Probably most of you have already seen and even used the weird XML attributes with
tools: prefix while designing the app layouts in Android Studio. Personally, I was using
tools:text attribute a lot in places where text should be added dynamically at a runtime and therefore using
android:text attribute wasn’t feasible.
However, my relationships with this powerful tool didn’t go beyond
tools:context attributes until few months ago I encountered a problem while designing the layout of my personal app project. The view block below the
<RecyclerView> was not visible in layout preview because the
<RecyclerView> was covering the layout screen. While searching for the solution I found myself reading the official user guide of tools attributes published in Android Developers’ website. After reading the guide I realized that, I was underestimating this tool for a very long time and found out that this tool can help me a lot to precisely visualize my layouts directly from within the preview pane of Android Studio.
As you may already understand, today I want to tell you about tools attributes. So, let’s start diving deeper and getting a better understanding of how these attributes work and how they can simplify our mortal lives.
First thing first! Before going into details I would like to give a brief overview of tools attributes and explain how to use them.
Generally speaking, tools attributes are special XML attributes that enable not only design-time features (such as which layout should be drawn inside the fragment), as well as compile-time behavior (such as suppressing lint warnings).
According to the official user guide, these attributes are used solely by Android Studio and removed by build tools at build time of the app. So, using these attributes has no impact on your APK size or runtime behavior.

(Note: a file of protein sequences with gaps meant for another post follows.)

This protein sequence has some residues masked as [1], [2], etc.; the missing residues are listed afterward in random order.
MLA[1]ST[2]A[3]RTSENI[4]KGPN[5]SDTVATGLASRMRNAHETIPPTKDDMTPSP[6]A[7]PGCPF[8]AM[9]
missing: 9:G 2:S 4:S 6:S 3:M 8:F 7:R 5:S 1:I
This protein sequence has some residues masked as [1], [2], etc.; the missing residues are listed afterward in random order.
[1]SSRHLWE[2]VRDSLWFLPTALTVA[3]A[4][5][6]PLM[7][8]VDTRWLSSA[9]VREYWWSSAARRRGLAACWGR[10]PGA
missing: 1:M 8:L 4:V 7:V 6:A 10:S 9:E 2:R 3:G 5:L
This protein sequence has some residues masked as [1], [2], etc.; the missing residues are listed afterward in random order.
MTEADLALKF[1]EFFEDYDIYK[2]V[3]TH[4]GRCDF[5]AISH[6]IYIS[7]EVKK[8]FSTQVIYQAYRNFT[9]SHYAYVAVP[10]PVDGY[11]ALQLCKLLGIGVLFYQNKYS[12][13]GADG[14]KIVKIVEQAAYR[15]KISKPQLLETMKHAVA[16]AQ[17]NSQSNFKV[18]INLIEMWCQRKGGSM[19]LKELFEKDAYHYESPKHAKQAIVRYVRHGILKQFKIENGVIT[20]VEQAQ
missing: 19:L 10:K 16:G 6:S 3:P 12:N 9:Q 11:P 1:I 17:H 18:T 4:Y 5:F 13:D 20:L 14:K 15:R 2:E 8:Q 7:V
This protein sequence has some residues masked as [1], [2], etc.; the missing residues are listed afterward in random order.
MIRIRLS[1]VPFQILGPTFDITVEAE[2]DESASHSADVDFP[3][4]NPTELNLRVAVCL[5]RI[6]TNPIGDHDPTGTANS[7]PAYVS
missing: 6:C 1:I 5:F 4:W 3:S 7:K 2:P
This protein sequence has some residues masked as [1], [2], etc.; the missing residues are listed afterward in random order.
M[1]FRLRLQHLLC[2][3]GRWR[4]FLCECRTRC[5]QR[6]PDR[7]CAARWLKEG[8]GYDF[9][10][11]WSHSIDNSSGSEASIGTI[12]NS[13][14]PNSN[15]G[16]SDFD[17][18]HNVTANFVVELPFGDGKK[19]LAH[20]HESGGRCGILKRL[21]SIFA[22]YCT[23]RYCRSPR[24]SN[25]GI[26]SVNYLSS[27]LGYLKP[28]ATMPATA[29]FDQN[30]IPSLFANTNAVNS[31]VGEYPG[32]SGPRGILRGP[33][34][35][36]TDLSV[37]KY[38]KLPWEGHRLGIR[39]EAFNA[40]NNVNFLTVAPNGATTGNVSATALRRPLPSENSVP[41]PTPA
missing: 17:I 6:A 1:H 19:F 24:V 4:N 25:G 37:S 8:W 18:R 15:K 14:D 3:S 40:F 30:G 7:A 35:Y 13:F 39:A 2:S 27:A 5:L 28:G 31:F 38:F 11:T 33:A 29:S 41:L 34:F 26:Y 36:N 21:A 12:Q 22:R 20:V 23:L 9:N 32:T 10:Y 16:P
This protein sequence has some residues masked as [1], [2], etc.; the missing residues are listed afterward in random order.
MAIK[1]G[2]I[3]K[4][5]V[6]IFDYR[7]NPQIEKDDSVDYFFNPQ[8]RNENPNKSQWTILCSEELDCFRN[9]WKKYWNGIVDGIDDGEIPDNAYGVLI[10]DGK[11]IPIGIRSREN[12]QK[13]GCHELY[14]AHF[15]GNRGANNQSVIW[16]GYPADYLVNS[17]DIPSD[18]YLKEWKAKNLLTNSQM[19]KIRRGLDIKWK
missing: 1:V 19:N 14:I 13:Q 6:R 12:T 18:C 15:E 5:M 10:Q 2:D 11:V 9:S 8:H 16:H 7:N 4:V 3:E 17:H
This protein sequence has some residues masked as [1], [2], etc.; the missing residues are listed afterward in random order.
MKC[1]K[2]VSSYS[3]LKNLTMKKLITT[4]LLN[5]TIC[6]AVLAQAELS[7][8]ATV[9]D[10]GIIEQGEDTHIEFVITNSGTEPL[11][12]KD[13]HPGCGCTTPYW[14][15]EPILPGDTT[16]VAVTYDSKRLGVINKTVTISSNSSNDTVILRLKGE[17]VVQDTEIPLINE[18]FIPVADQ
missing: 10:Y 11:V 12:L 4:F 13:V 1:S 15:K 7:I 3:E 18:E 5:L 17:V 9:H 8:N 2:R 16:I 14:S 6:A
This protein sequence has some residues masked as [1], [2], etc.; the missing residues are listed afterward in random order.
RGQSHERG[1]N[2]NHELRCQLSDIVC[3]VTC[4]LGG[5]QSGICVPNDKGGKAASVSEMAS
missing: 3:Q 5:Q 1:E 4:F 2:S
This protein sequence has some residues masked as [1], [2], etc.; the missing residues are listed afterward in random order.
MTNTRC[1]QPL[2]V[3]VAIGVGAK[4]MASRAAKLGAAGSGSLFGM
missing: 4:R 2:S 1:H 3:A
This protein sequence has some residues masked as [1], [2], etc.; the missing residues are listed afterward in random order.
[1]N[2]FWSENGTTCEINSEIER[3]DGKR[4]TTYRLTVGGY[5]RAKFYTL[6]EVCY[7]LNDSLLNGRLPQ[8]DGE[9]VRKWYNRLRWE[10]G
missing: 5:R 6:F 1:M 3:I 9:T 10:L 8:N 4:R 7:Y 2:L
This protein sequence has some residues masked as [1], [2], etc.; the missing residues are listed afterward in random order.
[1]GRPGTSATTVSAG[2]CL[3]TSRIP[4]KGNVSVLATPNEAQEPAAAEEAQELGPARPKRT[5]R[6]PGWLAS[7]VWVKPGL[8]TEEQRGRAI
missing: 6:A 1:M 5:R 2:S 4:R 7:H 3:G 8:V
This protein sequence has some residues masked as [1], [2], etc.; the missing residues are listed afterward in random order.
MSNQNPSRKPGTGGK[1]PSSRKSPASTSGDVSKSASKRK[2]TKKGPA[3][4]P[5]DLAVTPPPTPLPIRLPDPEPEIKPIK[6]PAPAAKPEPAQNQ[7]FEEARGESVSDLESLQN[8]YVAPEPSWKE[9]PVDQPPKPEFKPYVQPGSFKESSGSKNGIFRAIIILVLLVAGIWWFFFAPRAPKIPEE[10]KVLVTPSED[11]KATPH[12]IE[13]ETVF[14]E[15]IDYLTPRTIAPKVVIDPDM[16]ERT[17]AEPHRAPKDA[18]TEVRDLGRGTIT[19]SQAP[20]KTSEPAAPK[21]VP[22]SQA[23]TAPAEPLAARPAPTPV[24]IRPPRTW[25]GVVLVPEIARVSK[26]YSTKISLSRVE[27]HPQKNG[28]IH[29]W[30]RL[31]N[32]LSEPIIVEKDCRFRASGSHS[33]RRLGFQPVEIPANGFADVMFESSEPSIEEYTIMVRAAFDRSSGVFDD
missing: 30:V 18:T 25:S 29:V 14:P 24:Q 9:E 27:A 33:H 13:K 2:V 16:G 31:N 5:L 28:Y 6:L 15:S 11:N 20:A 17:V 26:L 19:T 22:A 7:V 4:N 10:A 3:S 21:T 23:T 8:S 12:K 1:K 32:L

To use these attributes,
tools namespace should be added to the root element of XML file, as shown below:
Based on the function that the attribute accomplishes we can divide tools attributes into 3 categories:
- Error handling attributes
—used for suppressing lint warning messages. This category consist of following attributes:
tools:ignore —intended for any element and used to suppress lint warnings. It should be supplied with a comma-separated list of lint issue ID’s that the tools should ignore on this element or any of its decedents. For example, you can force the Android Studio to ignore missing content description of
tools:targetApi —intended for any element and used to indicate the API level (either as an integer or as a code name) that supports this element. This attribute works the same as the
@TargetApiannotation in Java code. For example, you might use this because
android:elevationis available only on API level 21 and higher, but you know this layout is not used for any lower API versions:
tools:locale —intended for resources and used to indicate the default language/locale of the given
<resources>element in order to avoid warnings from the spell checker. The value must be a valid locale qualifier. In example, you can add this to your
values/strings.xmlfile (the default string values) to indicate that the language used for the default strings is Spanish rather than English:
tools:shrinkMode —intended for resources and used to indicate the shrink mode. The default shrink mode is safe mode. To instead use strict mode,
shrinkMode="strict"should be added to the
<resources>tag as shown below:
tools:keep —intended for resources and used to manually specify resources that should be kept from stripping out during resource shrinking (typically because they are referenced in an indirect way at runtime). To keep resources manually, you have to create an XML file in your resources directory (i.e. at
res/raw/keep.xml) with a
<resources>tag and specify each resource to keep in the
tools:keepattribute as a comma-separated list. You can also use the asterisk character as a wildcard. For example:
<?xml version="1.0" encoding="utf-8"?>